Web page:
Thursday, December 21, 2006

Ho! Ho! Ho! Whatever

Alternate title: Beware Greeks bearing gifts

All this goodwill to men (and women) stuff has ol' Spotty thrown completely off balance. If it wasn't for the astringent slap of a column from Katie on the Christmas War, Spot might even be harboring some thoughts of a Christian and charitable nature. But when contemplating an avatar of the faith like Katie, such thoughts rapidly evaporate.

Katie's proposition today is that everyone should celebrate and say "Merry Christmas" because it has become a secular holiday and drained of religious meaning. Gosh even prominent atheists think so:
When an outspoken atheist such as [Richard] Dawkins says "Merry Christmas," we may be reaching a consensus. American popular culture has appropriated Christmas, as it has Thanksgiving, and drained it of religious meaning. So can Christian believers and nonbelievers share nothing this "holiday season" beyond family gatherings, feasts and a vague sense that "it's all too commercial?" Or is there something more substantial to the Christmas message that we can all celebrate together?
What does Katie think we can all celebrate? That the Baby Jesus was the original proto-democrat:

It's useful here to think back to what the world was like before the dawn of the Christian era. In ancient times -- from Egypt and Mesopotamia to Greece and Rome -- the idea of human equality was utterly foreign. Then the baby was born in the manger. The gospels say that there was no room at the inn, and that the news was first given to poor shepherds. Christ's birth was a glimmer of light in history, which became a tectonic shift whose consequences have changed the world.

Sweet Jesus soap on a rope! Spot's busy mixing up his special egg nog today, so he won't take the time to run this a-historical codswallop entirely to ground, boys and girls, but please just consider the following:

By the time of Aristotle (fourth century BC) there were hundreds of Greek democracies. Greece in those times was not a single political entity but rather a collection of some 1,500 separate poleis or 'cities' scattered round the Mediterranean and Black Sea shores 'like frogs around a pond', as Plato once charmingly put it. Those cities that were not democracies were either oligarchies - where power was in the hands of the few richest citizens - or monarchies, called 'tyrannies' in cases where the sole ruler had usurped power by force rather than inheritance. Of the democracies, the oldest, the most stable, the most long-lived, but also the most radical, was Athens.

This quote is from a web page article of the BBC. And until the Enlightenment (and maybe even after it), Christianity was used primarily as a political force to foster the idea of the divine right of kings--not exactly a precept of human equality. It was the our Deist Founders who had had enough.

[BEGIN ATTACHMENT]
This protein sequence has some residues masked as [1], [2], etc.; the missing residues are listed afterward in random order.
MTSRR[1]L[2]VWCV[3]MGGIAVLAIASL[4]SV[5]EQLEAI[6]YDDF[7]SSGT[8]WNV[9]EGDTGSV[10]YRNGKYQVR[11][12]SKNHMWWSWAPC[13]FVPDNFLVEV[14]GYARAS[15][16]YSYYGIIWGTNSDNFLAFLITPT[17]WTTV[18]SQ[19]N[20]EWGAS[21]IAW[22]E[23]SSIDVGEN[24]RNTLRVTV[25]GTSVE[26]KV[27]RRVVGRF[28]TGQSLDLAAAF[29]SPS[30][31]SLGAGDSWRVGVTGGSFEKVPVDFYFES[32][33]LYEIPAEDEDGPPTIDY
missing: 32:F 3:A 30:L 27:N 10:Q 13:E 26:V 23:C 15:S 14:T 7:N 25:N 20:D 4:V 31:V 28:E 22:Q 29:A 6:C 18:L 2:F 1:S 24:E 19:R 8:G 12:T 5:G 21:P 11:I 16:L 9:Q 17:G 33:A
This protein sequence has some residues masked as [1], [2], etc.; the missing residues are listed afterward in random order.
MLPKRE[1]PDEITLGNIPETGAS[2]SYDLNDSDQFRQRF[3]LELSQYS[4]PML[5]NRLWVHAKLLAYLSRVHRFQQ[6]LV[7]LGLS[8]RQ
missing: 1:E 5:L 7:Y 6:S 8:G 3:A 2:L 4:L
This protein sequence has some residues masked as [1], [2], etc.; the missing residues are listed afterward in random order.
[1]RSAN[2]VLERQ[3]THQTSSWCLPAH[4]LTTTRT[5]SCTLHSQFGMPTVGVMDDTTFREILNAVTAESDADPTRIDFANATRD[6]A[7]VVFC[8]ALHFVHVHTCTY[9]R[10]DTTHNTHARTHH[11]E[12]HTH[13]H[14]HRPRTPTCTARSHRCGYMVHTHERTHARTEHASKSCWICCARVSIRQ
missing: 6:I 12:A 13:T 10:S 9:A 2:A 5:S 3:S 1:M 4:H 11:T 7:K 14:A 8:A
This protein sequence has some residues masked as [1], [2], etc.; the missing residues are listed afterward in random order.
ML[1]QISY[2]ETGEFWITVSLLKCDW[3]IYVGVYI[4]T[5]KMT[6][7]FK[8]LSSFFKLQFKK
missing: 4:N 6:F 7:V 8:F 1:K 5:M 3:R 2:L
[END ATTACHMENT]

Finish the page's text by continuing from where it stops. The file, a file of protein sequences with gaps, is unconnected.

There are several things about Katie's column that frost Spot, but maybe this one most:

Jesus' teachings introduced a new idea into European history -- that every individual, no matter how lowly, has inherent dignity. This notion, and related ideas of equality and personal freedom, coalesced over the centuries to form the foundation of democracy. They fundamentally shaped America -- from the Declaration of Independence's "self-evident" truths, to Lincoln's Gettysburg Address, to Martin Luther King Jr.'s ringing "Letter from Birmingham Jail." [italics are Spot's]

Martin Luther King's letter, for those of you who may not remember, was written in reaction to the call by white clergy in Birmingham to end the bus boycott. From an earlier post by Spot:

You have to wonder what Gena Bound's ancestors thought about Christian justification of slavery and the apartheid system in South Africa, or maybe the efforts of the white preachers to get Martin Luther King, Jr. to end the Birmingham bus boycott, rebutted so famously by King in his letter from the Birmingham jail.

From the time that Emperor Constantine conquered Rome under the sign of the cross, organized Christianity has been all about the status quo. Spot wrote about this too, last year, in He's not the only reason.

What Katie is trying to do of course is to give credit to Christmas for western civilization. Right, Katie. Didn't the Baby Jesus also invent the printing press and the telegraph?

Happy Solstice everybody!

Update: Spot made a couple of small edits for clarity.

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